Marx’s Capital has of course been widely read; this revival of a systematic study by Geoffrey Pilling, originally published in 1980, argues powerfully that, in order to understand Capital fully, it is necessary to have read and understood Hegel’s Logic. This argument leads to a detailed examination of the opening chapters of Capital, and a re-examination of their significance for the work as a whole.
Pilling emphasizes the fundamental nature of the break between Marx’s Capital and all forms of classical political economy, and stresses the revolutionary nature of Marx’s critique of political economy as one of the foundations of Capital. He also lays particular emphasis on the philosophical aspects of the work, so often neglected by British commentators, and puts forward the view that Marx’s notion of fetishism, often looked upon as incidental to his work, is in fact central to his entire critique of political economy.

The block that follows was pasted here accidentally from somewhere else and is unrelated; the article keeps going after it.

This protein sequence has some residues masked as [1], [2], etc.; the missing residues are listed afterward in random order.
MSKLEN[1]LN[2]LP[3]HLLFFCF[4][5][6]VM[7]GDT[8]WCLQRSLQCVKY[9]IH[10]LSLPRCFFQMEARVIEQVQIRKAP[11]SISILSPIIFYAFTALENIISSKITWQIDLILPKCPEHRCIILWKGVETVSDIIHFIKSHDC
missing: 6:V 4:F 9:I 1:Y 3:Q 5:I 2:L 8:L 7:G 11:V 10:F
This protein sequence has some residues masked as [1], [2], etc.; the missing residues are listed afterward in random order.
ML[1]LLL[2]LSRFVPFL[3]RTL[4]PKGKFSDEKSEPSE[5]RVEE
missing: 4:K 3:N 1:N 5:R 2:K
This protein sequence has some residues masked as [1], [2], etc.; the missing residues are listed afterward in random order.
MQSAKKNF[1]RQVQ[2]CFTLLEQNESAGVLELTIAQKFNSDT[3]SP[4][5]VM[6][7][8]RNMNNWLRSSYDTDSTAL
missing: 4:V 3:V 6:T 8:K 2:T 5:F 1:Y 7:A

1. Introduction 2. Marx’s Critique of Classical Economics 3. The Concepts of Capital 4. The Significance of the Opening Chapters 5. Some Aspects of Marx’s Notion of Commodity Fetishism